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NCHAM: National Center for Hearing Assessment and Management, Utah State University

Events > Coffee Break Webinar: Better Speech and Hearing Month

Coffee Break Webinar: Better Speech and Hearing Month

The Role of Periodic Early Childhood Hearing Screening in Promoting Early Language Development

This webinar is being offered in recognition of May as the Better Speech and Hearing Month.

Research indicates that by the time children enter school, at least 6 in 1000 have permanent hearing loss. Newborn hearing screening is able to identify approximately half of these children (3 in 1000), but what about the other half who experience late onset or progressive hearing loss or who were missed by newborn screening efforts?

Each day in the life of a young child with an undetected hearing loss is a day without full access to language. When hearing loss is not identified early, the resulting language deficits can become overwhelming obstacles to literacy, educational achievement, socialization, and school readiness. The availability of a technology called otoacoustic emissions (OAE) hearing screening means that early care and education providers can be trained to incorporate evidence-based hearing screening across any number of service settings. Taking only a few minutes to complete, OAE screening is increasingly being used in Early Head Start and Head Start programs, Part C and Part/619 programs, and even as a part of well child visits provided by some health care providers. Unfortunately, despite the compelling evidence of the efficacy of OAE screening for identifying children who may be at risk for permanent hearing loss, this is not yet uniform practice in any of these settings where it is still not entirely uncommon to find out-of-date subjective hearing screenings being done, or, in some cases, no hearing screenings at all during the early childhood period.

While monitoring and promoting language development during the early childhood years is widely championed by most early care and education providers, knowledge and skills for implementing evidence-based objective hearing screenings has lagged behind, and so have the identifications of some children who have hearing loss.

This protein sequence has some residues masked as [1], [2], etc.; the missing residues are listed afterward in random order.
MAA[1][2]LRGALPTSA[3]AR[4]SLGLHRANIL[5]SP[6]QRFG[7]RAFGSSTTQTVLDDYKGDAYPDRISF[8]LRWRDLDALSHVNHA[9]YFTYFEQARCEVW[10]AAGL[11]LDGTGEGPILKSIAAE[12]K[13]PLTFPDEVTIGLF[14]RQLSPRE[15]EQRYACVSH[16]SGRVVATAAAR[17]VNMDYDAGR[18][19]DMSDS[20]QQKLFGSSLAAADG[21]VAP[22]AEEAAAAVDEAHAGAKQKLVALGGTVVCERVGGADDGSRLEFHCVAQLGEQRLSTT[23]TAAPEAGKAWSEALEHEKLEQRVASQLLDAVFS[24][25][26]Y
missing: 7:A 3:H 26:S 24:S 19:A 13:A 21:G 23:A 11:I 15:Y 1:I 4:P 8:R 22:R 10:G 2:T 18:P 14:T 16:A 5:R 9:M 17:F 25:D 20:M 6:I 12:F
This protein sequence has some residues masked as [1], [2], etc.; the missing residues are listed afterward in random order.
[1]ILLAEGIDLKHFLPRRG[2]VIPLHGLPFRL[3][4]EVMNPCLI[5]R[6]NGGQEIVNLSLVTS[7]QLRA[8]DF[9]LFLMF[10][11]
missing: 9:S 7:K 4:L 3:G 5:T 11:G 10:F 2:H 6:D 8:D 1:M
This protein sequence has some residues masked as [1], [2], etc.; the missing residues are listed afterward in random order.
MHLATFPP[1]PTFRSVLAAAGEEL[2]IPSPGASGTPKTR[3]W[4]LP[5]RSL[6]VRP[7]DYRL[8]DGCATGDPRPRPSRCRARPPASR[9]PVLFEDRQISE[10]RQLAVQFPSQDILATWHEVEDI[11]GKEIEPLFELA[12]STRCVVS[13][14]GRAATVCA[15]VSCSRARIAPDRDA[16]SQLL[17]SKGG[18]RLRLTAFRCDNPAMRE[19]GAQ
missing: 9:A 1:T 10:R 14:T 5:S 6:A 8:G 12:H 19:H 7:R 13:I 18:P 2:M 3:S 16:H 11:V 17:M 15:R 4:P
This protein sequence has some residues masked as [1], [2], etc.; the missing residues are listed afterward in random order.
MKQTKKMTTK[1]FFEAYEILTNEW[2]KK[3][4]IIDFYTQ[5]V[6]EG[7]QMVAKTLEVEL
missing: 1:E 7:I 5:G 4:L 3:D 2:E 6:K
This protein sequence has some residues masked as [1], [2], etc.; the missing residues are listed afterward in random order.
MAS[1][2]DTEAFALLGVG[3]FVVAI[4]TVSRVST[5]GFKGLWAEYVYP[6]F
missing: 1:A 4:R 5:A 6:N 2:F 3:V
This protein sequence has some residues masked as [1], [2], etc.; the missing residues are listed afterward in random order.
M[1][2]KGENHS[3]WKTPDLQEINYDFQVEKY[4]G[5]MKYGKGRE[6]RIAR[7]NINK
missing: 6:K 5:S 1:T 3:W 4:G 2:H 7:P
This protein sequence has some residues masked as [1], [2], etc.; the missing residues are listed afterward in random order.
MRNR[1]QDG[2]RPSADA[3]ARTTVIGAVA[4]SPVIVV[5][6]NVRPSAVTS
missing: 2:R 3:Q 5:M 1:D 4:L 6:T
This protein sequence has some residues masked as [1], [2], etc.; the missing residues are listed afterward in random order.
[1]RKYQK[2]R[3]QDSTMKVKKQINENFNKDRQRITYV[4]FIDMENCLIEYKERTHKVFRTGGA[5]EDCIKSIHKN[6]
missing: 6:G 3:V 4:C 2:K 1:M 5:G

After participating in this session, participants will be able to:

  1. Describe how OAE screening works and why it is the recommended method for young children.
  2. Discuss how periodic early childhood hearing screening corresponds with the aims and requirements of various publicly funded early childhood programs like EHDI, Head Start, Part C and Part B 619 programs.
  3. Access free online resources for establishing evidence-based hearing screening practices including program development and training resources.


  • William Eiserman, PhD, Director, Early Childhood Hearing Outreach Initiative
  • Terry Foust, CCC-A/SLP, Pediatric Audiologist


  • May 7, 2019


  • 3 PM Eastern
  • 2 PM Central
  • 1 PM Mountain
  • 12 PM Pacific


15-20 min plus time for questions

To Join (no need to register) just go to the following at the time of the webinar:

This webinar is funded in part via a cooperative agreement (U52MC04391) from the Maternal and Child Health Bureau (MCHB) of the Health Resources and Services Administration (HRSA) at the United States Department of Health and Human Services and through an intra-agency agreement between MCHB and the Office of Head Start. Authors and presenters of the webinar are responsible for the opinions expressed and the content of material presented and no endorsement by NCHAM or MCHB/HRSA is implied or expressed.